An explosion believed caused by a bomb shook a Soviet cultural center in Laos that the Soviet foreign minister had been scheduled to visit later in the day, diplomats and news reports said Tuesday.
The explosion occurred at about 6 a.m. Monday in Vientiane, capital of Laos, but Japan's Kyodo News Service quoted unnamed Laotian sources as saying the device that caused it was timed to go off during Eduard A. Shevardnadze's visit 12 hours later.
Officials of embassies in Bangkok and Vientiane said a Laotian guard was killed and another wounded by the explosion outside the center. They reported only minor damage to the three-story building.
'But Who Knows?'
"There was a blast in front of the Soviet cultural center, apparently a bomb," a Western embassy official said, speaking on condition of anonymity. "You can suppose it was related to Shevardnadze's visit, but who knows?"
Whether Shevardnadze actually visited the center as planned was not known.
No claim of responsibility was reported, but diplomats speculated that the explosion was intended to embarrass either the Soviets or the Laotian authorities during Shevardnadze's visit. Several groups are fighting the Communist government in Vientiane, but they are not considered threats to security.
In Moscow, Kremlin spokesman Gennady I. Gerasimov told a regularly scheduled news briefing: "We only have quite preliminary information that there was an explosion in the center of the city. We have no information as to causes and results."
Shevardnadze arrived in Vientiane on Sunday for his first visit to Laos and other Communist allies in Indochina--Cambodia and Vietnam.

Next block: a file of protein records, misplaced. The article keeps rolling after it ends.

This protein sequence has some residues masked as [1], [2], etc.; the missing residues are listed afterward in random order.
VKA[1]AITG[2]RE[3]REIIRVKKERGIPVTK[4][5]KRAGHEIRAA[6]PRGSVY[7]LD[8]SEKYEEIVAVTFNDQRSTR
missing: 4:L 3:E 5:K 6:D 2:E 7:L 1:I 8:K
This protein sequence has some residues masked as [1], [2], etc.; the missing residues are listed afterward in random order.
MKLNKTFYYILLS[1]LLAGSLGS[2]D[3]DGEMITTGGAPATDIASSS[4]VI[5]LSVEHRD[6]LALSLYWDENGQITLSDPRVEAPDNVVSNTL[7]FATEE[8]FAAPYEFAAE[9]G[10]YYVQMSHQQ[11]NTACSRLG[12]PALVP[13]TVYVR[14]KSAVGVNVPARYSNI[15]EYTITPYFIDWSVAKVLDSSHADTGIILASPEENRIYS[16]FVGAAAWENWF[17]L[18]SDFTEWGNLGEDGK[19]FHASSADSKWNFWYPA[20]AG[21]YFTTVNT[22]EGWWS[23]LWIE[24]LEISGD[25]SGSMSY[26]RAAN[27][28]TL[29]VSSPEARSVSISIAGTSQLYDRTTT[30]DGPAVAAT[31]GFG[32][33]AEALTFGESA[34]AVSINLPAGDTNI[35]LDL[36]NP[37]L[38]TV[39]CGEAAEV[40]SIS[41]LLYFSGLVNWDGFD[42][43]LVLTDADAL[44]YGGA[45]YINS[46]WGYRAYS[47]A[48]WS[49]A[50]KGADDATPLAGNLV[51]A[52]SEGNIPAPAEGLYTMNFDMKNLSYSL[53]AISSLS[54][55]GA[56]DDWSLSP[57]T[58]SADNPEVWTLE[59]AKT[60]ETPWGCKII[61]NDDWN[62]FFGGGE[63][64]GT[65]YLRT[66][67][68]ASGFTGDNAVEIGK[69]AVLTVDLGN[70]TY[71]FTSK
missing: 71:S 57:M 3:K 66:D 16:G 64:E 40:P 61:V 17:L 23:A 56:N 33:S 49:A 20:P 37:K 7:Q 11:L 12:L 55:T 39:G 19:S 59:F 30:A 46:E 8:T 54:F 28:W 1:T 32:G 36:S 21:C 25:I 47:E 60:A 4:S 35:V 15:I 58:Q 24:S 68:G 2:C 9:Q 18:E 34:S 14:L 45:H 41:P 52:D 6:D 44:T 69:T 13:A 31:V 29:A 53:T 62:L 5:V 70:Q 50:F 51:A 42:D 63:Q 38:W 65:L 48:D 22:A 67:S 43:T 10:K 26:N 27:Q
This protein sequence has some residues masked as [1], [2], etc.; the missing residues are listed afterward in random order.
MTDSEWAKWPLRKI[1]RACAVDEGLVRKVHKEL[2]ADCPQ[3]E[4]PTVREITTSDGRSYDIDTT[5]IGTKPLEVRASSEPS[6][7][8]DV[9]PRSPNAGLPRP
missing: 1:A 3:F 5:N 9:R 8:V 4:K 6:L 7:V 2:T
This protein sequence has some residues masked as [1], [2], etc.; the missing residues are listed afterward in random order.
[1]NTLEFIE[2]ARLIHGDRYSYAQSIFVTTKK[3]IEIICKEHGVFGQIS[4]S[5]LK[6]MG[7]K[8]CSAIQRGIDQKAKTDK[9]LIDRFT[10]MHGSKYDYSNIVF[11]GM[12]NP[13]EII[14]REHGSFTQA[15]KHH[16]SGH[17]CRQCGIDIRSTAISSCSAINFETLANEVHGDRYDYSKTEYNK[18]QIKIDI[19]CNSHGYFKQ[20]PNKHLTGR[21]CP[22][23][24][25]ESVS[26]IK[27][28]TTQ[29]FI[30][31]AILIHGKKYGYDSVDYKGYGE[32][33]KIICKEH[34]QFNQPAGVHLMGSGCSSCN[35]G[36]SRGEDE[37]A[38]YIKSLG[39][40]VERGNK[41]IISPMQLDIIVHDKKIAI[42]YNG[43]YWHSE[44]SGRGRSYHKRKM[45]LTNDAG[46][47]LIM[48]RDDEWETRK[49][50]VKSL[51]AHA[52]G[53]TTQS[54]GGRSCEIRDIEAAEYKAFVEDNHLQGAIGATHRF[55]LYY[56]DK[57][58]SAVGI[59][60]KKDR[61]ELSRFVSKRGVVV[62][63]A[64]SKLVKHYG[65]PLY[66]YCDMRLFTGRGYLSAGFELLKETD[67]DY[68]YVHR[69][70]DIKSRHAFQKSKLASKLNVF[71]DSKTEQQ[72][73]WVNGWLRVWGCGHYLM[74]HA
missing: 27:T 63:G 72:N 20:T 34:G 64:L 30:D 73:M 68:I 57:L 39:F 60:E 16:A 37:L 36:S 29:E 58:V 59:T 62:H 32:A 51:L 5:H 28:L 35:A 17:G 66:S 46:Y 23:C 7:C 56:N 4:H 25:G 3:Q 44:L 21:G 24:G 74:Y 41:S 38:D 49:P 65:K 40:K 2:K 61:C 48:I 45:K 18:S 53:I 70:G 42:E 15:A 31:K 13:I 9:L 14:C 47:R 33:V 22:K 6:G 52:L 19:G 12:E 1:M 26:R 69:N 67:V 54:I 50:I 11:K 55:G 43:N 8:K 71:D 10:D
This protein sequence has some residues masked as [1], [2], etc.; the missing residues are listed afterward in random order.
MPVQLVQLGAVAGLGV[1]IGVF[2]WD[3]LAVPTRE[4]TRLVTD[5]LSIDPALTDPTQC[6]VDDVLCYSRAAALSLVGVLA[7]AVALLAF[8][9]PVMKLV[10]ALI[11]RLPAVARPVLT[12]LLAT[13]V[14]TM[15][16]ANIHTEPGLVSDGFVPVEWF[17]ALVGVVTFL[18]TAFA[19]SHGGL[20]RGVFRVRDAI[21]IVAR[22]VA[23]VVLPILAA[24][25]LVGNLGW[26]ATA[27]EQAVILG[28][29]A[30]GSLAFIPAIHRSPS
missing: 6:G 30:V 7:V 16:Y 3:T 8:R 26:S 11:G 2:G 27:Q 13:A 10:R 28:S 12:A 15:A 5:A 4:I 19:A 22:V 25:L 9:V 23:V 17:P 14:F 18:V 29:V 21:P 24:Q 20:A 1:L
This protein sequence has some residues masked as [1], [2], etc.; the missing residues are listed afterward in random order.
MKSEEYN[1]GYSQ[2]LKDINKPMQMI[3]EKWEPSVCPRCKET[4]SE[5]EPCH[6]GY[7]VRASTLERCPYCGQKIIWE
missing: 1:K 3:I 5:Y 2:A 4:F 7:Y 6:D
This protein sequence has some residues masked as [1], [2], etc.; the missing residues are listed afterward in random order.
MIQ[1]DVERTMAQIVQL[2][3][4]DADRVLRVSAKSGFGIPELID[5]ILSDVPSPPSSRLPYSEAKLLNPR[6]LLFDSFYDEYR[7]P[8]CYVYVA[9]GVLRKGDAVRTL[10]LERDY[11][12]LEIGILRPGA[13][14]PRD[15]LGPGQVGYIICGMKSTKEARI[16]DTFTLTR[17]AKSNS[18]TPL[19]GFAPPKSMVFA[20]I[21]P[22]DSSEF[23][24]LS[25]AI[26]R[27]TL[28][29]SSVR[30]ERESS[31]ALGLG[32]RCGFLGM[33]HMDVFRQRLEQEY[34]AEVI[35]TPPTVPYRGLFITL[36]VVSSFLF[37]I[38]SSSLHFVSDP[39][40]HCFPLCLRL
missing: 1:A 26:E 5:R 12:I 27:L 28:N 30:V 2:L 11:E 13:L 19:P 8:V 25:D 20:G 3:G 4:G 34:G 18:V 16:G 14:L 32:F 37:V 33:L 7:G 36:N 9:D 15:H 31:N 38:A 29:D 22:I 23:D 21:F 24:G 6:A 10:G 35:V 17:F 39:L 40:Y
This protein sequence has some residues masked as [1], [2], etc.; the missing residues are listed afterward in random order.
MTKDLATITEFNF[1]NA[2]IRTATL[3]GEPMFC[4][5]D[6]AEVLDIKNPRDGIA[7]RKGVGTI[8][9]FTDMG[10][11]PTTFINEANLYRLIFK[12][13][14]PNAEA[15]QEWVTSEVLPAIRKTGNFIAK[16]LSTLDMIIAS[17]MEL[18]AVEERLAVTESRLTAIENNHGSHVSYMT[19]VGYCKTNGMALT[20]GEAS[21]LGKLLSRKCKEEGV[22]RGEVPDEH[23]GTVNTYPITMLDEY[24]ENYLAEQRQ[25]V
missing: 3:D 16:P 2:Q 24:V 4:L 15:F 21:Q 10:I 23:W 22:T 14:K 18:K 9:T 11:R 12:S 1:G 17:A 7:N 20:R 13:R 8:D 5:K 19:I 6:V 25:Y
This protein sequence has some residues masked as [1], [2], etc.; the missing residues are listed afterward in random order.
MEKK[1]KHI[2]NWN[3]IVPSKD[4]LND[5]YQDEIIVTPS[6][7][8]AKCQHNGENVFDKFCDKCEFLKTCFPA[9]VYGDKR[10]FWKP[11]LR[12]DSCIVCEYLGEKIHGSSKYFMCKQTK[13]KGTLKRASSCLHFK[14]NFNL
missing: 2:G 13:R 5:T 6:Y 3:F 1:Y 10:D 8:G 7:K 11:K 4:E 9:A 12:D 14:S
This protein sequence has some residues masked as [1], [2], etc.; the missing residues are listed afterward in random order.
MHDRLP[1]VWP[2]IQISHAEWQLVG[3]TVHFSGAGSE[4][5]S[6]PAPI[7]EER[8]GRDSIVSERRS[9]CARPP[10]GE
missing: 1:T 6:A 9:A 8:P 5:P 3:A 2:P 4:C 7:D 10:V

He met on Monday with Foreign Minister Phoun Sipaseut and Premier Kaysone Phomvihan and flew to Cambodia's capital, Phnom Penh, on Tuesday morning, official Indochinese media reported.
The Soviet foreign minister is on an Asian tour that also has taken him to Thailand, Australia and Indonesia in what is seen as an attempt by the Kremlin to increase its influence in the region.
A Thai Embassy official in Vientiane said privately that the explosion awakened nearby residents, several of whom "thought it was thunder," and shattered some windows.
Official Laotian media did not mention the explosion. A Foreign Ministry official in Vientiane, who would not give his name, said he had no information about it.
A joint communique issued before Shevardnadze left for Cambodia said that Laos and the Soviet Union "reaffirmed their readiness along with other socialist countries in Asia to strengthen their cooperation with all the states in the (Asia-Pacific) region."
To consolidate peace in Asia, it said, "the most important thing is to observe various measures on non-stockpiling and non-proliferation of nuclear weapons in this region . . . to find ways to reduce the land forces, military activities, and to scale down naval activities."
The Soviet Union and its Indochinese allies frequently accuse the United States, China and Japan of increasing military activity in the Pacific. Those countries make the same charge against Moscow, which has military advisers in Indochina and maintains two military bases in Vietnam.